• A Document about Medical resources;
• A Document about food banks in areas just outside Toronto;
• A statement regarding jails, "Contain COVID-19 Not People"; and
• A sheet about the new ID laws in Ontario.
In this sheet:
• Update regarding Immigration Offices;
• Medical access;
• Food resources;
• Benefits and how to obtain them.
One general note: It is really important to keep all documentation, even though it may not be the most official. If you are laid off, even if you don't have a SIN or status allowing you to work, get some sort of documentation (a letter from the employer or even co-workers); if you have problems with your landlord, document it; ask your immigration lawyer or consultant for proof of your status; keep your medical documents, etc.
Update regarding Immigration Offices
Immigration Refugee Board (the immigration tribunal [kind of a court] for refugee claims, admissibility decisions, and appeals)
• Frontline offices are closed, all documents must be submitted by fax or email;
• Extensions are being given to put in your Basis of Claim form and Appeals if you are doing a refugee claim or appeal;
• Hearings are not being held (except for detention reviews) until May 4th or possibly longer;
• Detention reviews are still being held, but by phone. Covid is sometimes being accepted as a ground for release.
Immigration Refugees Citizenship Canada (they process applications)
• Frontline offices are closed for all appointments, including completion of Permanent Residency (PR) and Citizenship Ceremonies. Measures are being developed to do appointments remotely;
• New Refugee claims are not being accepted until April 13th or later;
• The officers are still working, so if you have a deadline, it either needs to be met or you need to ask for an extension; however, extensions are being given freely.
Canada Border Services Agency (CBSA - immigration enforcement)
• They are not doing active investigations, i.e. If they have a warrant for you or otherwise are looking for you normally, they are not doing so;
• They are still cooperating with police, i.e. If police pick you up and find out you don't have status or have broken the terms of your visa/work permit/study permit, or have a warrant from immigration, they will still turn you over to CBSA. See http://toronto.nooneisillegal.org/knowyourrights to find out about your rights in this situation;
• Police have increased powers to ask for identification (see the attached sheet on this issue). Be careful when going out and make sure to have a good reason to do so and to keep social distance.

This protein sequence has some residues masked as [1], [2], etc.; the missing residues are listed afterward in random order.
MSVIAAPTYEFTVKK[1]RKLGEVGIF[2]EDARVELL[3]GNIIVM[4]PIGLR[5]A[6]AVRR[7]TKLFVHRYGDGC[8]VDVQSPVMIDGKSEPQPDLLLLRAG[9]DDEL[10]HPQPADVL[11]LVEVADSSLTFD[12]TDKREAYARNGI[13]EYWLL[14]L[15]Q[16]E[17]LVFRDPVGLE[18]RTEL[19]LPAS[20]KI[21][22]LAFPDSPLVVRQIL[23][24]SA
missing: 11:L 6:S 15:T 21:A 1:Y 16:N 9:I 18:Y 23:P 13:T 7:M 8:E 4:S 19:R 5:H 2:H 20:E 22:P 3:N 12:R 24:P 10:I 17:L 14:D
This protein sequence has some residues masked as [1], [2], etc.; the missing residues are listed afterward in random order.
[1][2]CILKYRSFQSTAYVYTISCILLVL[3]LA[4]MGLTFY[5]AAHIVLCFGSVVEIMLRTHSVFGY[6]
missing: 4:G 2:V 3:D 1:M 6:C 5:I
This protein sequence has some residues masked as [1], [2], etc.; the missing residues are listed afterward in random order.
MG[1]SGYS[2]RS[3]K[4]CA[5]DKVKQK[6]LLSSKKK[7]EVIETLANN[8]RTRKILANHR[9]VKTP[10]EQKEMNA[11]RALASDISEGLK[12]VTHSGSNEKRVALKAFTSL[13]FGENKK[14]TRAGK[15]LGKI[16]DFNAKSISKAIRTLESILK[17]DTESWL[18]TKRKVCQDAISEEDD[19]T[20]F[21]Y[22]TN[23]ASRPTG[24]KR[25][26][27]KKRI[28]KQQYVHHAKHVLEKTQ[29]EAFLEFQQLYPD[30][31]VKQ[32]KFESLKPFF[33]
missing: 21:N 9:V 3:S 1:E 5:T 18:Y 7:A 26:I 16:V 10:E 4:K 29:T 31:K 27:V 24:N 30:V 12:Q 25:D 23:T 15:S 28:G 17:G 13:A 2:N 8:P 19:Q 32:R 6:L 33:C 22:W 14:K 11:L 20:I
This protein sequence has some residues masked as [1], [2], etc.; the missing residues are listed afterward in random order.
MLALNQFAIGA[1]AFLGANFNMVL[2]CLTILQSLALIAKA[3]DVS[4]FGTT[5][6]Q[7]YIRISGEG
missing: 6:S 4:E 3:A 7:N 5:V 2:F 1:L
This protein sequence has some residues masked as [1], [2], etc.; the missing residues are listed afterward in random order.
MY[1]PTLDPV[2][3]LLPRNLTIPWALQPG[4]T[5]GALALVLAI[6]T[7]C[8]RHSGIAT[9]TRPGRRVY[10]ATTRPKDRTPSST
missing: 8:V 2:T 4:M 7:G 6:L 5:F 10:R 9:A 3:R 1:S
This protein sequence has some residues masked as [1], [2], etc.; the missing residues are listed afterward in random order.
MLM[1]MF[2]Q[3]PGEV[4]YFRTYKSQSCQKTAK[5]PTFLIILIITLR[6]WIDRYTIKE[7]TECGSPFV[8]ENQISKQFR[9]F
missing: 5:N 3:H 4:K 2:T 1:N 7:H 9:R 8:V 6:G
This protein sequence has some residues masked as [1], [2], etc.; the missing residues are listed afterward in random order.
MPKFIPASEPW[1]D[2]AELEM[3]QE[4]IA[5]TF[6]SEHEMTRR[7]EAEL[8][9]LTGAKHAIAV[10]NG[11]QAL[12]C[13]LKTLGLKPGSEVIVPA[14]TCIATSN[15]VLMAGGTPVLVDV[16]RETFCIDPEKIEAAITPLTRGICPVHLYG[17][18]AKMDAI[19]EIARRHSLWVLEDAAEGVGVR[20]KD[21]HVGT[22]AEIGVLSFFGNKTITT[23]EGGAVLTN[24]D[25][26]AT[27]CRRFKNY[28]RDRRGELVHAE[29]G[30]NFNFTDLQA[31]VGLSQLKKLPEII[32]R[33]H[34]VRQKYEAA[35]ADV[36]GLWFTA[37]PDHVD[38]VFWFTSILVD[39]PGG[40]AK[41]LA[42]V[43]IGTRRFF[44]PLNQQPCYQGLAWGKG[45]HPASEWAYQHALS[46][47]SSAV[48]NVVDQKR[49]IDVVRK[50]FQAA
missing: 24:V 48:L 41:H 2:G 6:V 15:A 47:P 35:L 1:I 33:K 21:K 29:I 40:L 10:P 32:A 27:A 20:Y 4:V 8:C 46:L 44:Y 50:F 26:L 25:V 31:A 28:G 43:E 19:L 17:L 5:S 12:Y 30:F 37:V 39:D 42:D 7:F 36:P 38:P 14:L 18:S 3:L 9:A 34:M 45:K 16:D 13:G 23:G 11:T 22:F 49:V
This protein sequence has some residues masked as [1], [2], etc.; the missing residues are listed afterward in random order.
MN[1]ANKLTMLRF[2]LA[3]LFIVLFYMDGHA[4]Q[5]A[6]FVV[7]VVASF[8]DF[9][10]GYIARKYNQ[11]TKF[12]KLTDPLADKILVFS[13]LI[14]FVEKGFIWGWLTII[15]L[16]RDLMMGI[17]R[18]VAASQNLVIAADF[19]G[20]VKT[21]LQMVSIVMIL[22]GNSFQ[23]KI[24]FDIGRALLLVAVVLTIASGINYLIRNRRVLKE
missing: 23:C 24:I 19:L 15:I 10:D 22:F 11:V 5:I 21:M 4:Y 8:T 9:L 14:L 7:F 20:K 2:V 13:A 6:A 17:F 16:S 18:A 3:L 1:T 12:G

• The attached sheet on health resources from Health Network for Uninsured Patients contains important information.
• Many food banks are closed but plans are underway to open food distribution centres (see https://www.dailybread.ca/covid19/);
• Be aware that you likely will not be allowed to enter the food bank but will have to line up outside to obtain a food bag.
• All Housing tribunals are closed, and landlords are not allowed to evict at this time (see https://www.torontotenants.org/eviction_ban_now_2020);
• This doesn't mean that landlords will not try to evict tenants once the emergency has passed. However, Covid may be a possible defense in this situation;
• Contact the Federation of Metro Tenants Associations if you have any questions at https://www.torontotenants.org/.
• Many are closing due to the difficulties in maintaining social distancing in the shelters;
• The city is opening hotels to take people in during the crisis, but they are not opening enough;
• Contact the Ontario Coalition Against Poverty (https://ocap.ca/) or the Shelter Justice Housing Network (http://www.shjn.ca/) for more information or to fight for justice.
• Releases are happening, but very slowly. Many jurisdictions in the US have released most people awaiting trial, but Ontario has not done so;
• Duty Counsel is available for Bail Hearings and other criminal matters, but is appearing at Bail Hearings by phone;
• There has already been Covid cases in jails, including 2 detained people at the Toronto South along with a Guard;
• We need to push to have more people released and proper social distancing to happen in jails;
• See attached document "Contain COVID-19 Not People".
• Thanks to the Ontario Coalition of Agencies Serving Immigrants for their information at a recent webinar;
• This section is divided into five subsections: Employment Insurance (EI), the Canada Emergency Response Benefit (CERB), Welfare/Disability (OW/ODSP), Emergency Assistance (EA), and Child Tax Benefit (CTB).
Employment Insurance (EI)
• There is a waiver of the one week waiting period if you are unable to work due to being in quarantine;
• You can apply late and backdate if you can't apply due to being sick with Covid;
• This is largely not available to non status people. You must have been working with a valid Social Insurance Number (SIN) and have been paying into the program to collect the insurance;